When pondering the manner is which to describe the first two games in what is going to be the Uncharted Trilogy minimum, I couldn’t help but wonder how close the games came to being the hit that never was, just due to the awkward title. During the Uncharted: Drake’s Fortune’s initial release, I never gave it a second look, simply because of the drab sounding title. Game creator Naughty Dog may as well dubbed it “Nerdy Mc Virgin’s Quest For First Base”. Fortunately, the title is virtually the only aspect pertaining to Uncharted: Drake’s Fortune, where it could be suggested Naughty Dog dropped the ball.
The production values of both titles is astounding. This game series was clearly approached from the mindset of creating a playable action blockbuster, and the end result being nothing short of epic gaming magic. Uncharted: Drake’s Fortune follow the adventures of the amicable everyman Nathan Drake and his fortune hunting ways. Uncharted: Drake’s Fortune is blessed with a compelling supporting cast, including crusty cad and pilot Victor “Sully” Sullivan, and Nathan’s love interest, journalist Elena Fisher, a refreshingly strong female character. Ms. Fisher’s definitely holds her own in Uncharted, her character will often fight along side Nathan, quickly dispelling the tired “helpless female” stereotype.
This welcome tweak to Uncharted’s writing will almost certainly help make Uncharted appeal to the fairer sex in gaming, because while attractive, the makers of Uncharted did not resort to creating Ms. Fisher’s character so “top heavy”, that she doesn’t really make for a believable action hero. The first adventure has Nathan searching for his namesake, Sir Francis Drake’s long lost treasure, the second adventure has Nathan seeking the treasure of Marco Polo’s sunken fleet, the second story blending seamlessly into the first.
The voice acting in Uncharted is not the wooden feeling oversight it can be in so many “average” titles. Nolan North, the voice actor playing Nathan Drake, gives Uncharted’s protagonist the feeling of the trustworthy sort, perhaps someone you could buy a beer. Nathan’s character is full of timely quips, often coming up with some of his best while under fire. These witticisms are well-written, and humorous, only being corny when deliberately intended to be, not unlike a certain other famous whip-wielding adventurer. The comparisons between Indiana Jones and Nathan while inevitable, can really only be interpreted as complimentary to the Uncharted franchise.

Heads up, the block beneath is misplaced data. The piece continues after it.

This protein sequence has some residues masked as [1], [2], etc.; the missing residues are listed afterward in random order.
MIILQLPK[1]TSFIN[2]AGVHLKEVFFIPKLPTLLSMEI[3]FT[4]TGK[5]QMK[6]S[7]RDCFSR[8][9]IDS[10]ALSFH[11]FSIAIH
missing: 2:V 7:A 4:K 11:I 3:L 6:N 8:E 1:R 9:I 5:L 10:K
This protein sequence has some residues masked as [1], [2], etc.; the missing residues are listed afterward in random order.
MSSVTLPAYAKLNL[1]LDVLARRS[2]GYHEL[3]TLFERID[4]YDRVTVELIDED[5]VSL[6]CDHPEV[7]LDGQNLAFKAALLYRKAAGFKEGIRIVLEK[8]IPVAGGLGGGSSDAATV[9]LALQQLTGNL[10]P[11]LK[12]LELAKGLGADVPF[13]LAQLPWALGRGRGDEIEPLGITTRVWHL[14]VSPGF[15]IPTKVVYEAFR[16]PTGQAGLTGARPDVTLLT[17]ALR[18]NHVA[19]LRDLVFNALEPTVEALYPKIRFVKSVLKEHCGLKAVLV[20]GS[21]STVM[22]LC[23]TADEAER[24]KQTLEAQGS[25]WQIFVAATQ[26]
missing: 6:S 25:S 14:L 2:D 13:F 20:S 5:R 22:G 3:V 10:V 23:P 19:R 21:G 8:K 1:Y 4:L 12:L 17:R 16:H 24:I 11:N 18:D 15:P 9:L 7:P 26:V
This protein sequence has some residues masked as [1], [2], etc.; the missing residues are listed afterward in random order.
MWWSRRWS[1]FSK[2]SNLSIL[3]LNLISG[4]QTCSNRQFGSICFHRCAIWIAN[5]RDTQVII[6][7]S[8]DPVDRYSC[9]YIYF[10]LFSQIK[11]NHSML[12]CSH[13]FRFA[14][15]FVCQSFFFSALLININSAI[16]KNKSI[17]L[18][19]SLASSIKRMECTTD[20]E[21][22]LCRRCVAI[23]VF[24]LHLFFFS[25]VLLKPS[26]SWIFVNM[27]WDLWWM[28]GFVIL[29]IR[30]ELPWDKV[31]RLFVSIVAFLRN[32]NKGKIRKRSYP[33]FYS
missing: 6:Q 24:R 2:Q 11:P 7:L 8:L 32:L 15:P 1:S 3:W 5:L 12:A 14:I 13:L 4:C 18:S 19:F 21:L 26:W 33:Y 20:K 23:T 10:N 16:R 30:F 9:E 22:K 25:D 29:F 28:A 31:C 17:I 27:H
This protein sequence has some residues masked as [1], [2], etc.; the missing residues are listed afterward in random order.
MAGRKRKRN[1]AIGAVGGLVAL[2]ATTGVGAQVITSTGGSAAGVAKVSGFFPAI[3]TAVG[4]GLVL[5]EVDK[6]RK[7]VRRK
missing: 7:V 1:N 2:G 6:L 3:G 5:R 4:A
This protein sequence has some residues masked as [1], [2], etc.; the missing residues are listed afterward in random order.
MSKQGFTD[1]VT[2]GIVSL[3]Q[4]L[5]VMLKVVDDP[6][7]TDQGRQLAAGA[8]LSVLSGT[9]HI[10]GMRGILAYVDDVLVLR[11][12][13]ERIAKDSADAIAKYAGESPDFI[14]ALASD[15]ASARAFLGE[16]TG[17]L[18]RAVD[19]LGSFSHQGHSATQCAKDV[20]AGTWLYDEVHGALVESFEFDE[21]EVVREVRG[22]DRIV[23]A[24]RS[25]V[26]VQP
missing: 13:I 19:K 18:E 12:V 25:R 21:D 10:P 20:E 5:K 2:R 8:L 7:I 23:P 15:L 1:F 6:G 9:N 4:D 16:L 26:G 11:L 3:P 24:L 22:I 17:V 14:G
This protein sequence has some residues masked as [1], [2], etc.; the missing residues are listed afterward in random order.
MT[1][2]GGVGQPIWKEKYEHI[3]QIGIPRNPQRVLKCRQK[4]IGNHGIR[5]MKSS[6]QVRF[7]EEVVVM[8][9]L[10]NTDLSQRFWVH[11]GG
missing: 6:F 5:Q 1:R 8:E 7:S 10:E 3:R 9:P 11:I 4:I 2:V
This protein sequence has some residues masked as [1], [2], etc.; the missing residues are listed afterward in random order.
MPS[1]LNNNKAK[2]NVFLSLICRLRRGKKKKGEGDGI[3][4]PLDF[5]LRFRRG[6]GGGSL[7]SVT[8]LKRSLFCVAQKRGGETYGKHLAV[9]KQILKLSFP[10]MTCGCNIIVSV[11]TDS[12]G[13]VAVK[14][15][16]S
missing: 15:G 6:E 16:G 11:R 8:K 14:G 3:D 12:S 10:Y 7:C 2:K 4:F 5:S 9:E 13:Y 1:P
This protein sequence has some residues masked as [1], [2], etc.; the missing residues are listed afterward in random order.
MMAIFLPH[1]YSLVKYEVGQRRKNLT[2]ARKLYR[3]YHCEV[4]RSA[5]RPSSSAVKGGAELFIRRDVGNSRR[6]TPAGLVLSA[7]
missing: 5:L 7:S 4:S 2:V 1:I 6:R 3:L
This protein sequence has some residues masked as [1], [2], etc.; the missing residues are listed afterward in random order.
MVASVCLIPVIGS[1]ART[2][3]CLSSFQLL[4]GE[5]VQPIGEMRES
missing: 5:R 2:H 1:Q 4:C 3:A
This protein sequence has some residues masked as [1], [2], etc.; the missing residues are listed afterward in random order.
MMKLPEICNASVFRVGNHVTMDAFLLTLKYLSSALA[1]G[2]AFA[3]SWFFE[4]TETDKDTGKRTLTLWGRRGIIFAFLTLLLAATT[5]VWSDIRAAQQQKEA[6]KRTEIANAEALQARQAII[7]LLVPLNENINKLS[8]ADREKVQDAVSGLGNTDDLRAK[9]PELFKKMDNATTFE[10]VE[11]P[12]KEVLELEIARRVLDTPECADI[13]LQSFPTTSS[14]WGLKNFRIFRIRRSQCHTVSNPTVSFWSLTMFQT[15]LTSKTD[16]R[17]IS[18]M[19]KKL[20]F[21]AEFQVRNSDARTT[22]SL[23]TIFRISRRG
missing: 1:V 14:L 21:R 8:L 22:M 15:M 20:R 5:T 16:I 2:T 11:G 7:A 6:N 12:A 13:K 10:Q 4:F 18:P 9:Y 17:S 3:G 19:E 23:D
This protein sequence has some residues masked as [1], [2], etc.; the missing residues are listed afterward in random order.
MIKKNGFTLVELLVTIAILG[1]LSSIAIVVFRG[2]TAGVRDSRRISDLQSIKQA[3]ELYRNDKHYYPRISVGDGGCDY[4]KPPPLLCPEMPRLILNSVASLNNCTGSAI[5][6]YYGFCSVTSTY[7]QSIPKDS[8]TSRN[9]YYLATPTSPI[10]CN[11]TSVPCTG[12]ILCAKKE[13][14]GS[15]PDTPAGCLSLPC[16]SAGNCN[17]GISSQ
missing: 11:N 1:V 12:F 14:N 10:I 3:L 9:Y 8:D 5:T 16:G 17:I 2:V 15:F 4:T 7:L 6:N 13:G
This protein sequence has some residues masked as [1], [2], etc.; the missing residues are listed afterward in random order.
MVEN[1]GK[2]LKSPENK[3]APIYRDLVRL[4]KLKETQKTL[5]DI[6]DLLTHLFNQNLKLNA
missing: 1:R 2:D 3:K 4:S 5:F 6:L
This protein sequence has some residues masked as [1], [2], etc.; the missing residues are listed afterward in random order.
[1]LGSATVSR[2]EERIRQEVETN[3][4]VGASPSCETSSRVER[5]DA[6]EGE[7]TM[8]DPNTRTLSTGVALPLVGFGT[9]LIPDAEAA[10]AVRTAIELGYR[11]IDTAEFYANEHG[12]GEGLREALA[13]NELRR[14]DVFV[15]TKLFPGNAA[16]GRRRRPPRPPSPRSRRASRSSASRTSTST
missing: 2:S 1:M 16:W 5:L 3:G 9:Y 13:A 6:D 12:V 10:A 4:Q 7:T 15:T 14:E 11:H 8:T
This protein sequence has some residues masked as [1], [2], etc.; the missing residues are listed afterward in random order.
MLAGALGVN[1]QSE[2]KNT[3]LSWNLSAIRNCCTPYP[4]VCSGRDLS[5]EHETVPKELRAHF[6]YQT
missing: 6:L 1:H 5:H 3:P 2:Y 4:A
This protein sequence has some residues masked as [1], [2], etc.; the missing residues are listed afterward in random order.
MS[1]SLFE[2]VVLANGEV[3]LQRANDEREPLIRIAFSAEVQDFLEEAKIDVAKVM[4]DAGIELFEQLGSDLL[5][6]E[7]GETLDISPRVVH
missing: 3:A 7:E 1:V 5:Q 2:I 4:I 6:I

While there are the apparent similarities between the two heroes, Nathan Drake is certainly no knock-off. The graphics of Uncharted are rich, warm, and detailed, providing a suitably appropriate ambiance, whether Nathan is fighting in arctic peaks or sweltering jungle. The level designs are well thought out and challenging, the game having it’s run and gun aspects, but also will tease the mind with puzzle solving often required to open doors and entrances ingrained into the often “ancient Mayan” appearing surroundings. The AI of Nathan’s common adversaries being one of the few aspects of Uncharted that could use a little more intelligence, although this can also be adjusted by tweaking the difficulty settings.
A game based on treasure hunting would be amiss without an adequate bounty of treasure to find, which Uncharted delivers nicely. A reward system related to found treasure and many other game objectives is in place, giving the player great incentive to engage in repeated plays to acquire all treasures, varied unlock-able characters, cut scenes, behind the scenes making of Uncharted, and more. The overall scope of the unlock-able content is impressively way beyond the norm, giving the gamer enormous value, the second of the two offerings even including a very comprehensive online multi-player option as well.
With a third entry ( Uncharted 3: Drake’s Deception ), scheduled to be released on November 4th of 2011, when a gamer immerses themselves into the roller-coaster adventure world of Uncharted, it doesn’t take long to see why this epic series is being considered for major motion picture release, with an “A-list” actor the likes of Mark Wahlberg in mid-recruit to play protagonist Nathan Drake. The story is simply that good, the actual gaming of Uncharted exceptionally fun, and the player will likely find the Uncharted experience over too quickly, not because the quantity of content isn’t there, but because the high quality of the content is. A must have addition for any action-adventurer’s PS3 library.
– Prof. Benny Oblivion